“Tar Beach” is one of her many “story quilts”. Read “Tar Beach” book.

Ask students to think about the sentence, “I would like to fly over… because…”

Pattern and Texture


When answering the question above, what is it about that place or image that makes you want to be there or explore it from above?

What would it look like? Does it have vibrant colors, sparkling lights? Is it bigger than you imagined?


Explain lesson and show example.

Like Faith, use fabric scraps to create a patterned border around your paper.

Use fabrics that inspire and enhance your drawing.

Write your sentence at the bottom, then your drawing above with YOU flying in the air!


14” x 14” square white paper with border lightly drawn
Fabric scraps, cut in 2″ strips
Pencil and fine-point Sharpie for writing sentence
Colored pencils & Glue sticks


  • Write name NICELY in pencil on back.
  • Choose fabric scraps and cut them into squares about 2” x 2”.
  • Glue your border of fabric scraps with glue stick
  • Draw with pencil your drawing AND sentence.
  • Make sure your sentence is complete and written nicely and not TOO BIG.
  • Double-check to make sure it is written correctly, then trace over with a Sharpie, write your name near the sentence
  • Make sure to include YOU in the picture flying.
  • Color in with colored pencil


2nd grade, Ms. Schroder, Room B3
Art Docent: Marcie Guthrie
Art Elements/Principles/Artists Reviewed: Faith Ringgold


Book Art

6 Nov




this BOOK ART video:

In this lesson we talked about BOOK ART and looked at some examples by artist RYAN COLEMAN. We used cotton balls instead of paint brushes for our background. We used an old book found at the Thrift store. We focused on Line and Space.

Art Docent: Debi Boyette
Lesson Title: Book Art
Room#, Grade, Teacher: B4, Mrs. Vaagsland
Art Elements/Principles/Artists Reviewed: LINE and SPACE

Warm and Cool Colors

26 Oct


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This lesson was about warm colors and cool colors. Identifying them. Creating a pattern with them. Looking at artists that use both warm and cool colors in the same painting (Klee, Kandinsky, Jacob Lawrence). And what effect that has on the painting. We talked about primary colors and a simple addition problem (1 + 1= 2). One primary color + one primary color = a secondary color.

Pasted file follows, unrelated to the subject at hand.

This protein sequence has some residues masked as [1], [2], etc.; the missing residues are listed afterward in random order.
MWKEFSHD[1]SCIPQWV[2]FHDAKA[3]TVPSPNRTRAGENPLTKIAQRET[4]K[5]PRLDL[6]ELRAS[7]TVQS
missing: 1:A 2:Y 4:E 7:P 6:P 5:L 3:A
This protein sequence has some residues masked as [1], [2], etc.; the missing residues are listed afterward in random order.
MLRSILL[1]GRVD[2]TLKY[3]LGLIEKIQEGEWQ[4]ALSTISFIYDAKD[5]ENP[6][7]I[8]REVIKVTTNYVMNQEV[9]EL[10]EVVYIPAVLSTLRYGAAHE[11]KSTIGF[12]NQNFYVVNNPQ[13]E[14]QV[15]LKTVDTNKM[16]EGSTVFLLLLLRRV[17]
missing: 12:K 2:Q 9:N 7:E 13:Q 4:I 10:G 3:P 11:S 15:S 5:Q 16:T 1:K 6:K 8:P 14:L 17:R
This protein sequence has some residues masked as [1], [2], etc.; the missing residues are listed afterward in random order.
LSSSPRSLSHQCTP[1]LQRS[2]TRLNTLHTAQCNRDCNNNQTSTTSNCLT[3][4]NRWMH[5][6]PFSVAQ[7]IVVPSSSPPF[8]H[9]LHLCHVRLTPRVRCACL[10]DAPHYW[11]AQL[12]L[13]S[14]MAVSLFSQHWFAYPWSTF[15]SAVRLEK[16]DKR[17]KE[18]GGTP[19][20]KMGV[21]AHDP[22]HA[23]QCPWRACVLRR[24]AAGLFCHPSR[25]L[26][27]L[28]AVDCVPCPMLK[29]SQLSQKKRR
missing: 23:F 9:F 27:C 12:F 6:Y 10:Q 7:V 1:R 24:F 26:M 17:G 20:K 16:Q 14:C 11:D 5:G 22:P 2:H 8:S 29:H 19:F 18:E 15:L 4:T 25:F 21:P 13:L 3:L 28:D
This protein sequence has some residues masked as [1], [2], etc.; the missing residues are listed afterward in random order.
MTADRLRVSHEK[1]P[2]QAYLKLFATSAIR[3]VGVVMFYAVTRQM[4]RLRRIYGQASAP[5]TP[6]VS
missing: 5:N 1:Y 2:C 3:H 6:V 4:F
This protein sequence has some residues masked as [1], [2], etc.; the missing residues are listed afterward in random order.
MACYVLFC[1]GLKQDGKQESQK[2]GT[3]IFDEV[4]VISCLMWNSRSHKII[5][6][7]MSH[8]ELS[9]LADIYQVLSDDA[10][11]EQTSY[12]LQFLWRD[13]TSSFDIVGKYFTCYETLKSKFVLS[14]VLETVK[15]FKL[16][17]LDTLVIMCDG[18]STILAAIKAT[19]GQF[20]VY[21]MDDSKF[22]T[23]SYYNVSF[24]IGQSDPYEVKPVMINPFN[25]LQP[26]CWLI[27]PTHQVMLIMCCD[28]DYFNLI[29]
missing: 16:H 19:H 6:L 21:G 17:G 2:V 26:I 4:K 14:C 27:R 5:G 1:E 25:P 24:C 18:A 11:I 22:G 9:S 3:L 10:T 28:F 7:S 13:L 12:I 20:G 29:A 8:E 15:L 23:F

We used watercolor pencils for this lesson. Color with pencil…apply water… and presto! It becomes like watercolors! The kids liked watching the transformation.

Here’s the lesson:

Review color theory and the color wheel. Talk about primary and secondary colors. Discuss complimentary colors or color opposites and how those combinations are always the result of a pairing of one primary color with a secondary color.

Complimentary colors are made up of a warm color and a cool color and how they sit across from each other on the color wheel.

Red (a warm primary color) is the compliment (opposite) of Green (a cool secondary color)
Blue (a cool primary color) is the compliment (opposite) of Orange (a warm secondary color)
Yellow (a warm primary color) is the compliment (opposite) of Purple (a cool secondary color)

A primary color + a primary color equals a secondary color.  1+1=2


Fold cardstock in half one direction and then in half again in the other direction so that you end up with four boxes.

Draw diagonal lines in one box, starting in the middle and radiating outward. Lines should not be any closer than a finger width apart.

Repeat on the remaining three boxes so that all the lines would match up at the folds.

Add colors in an alternating pattern of warm and cool. Starting with the center box (4 triangles). Make sure each triangle alternates warm/cool.

Color is added in such a way as that the warm cool pattern continues both from the center to the sides of each color.

Once all the color was added we use Q-tips to add water and blend.

Art Docents:

Marcie Guthrie and Gala Bent
2nd grade, Room B3, Ms. Schroder
Art Elements/Principles/Artists Reviewed: color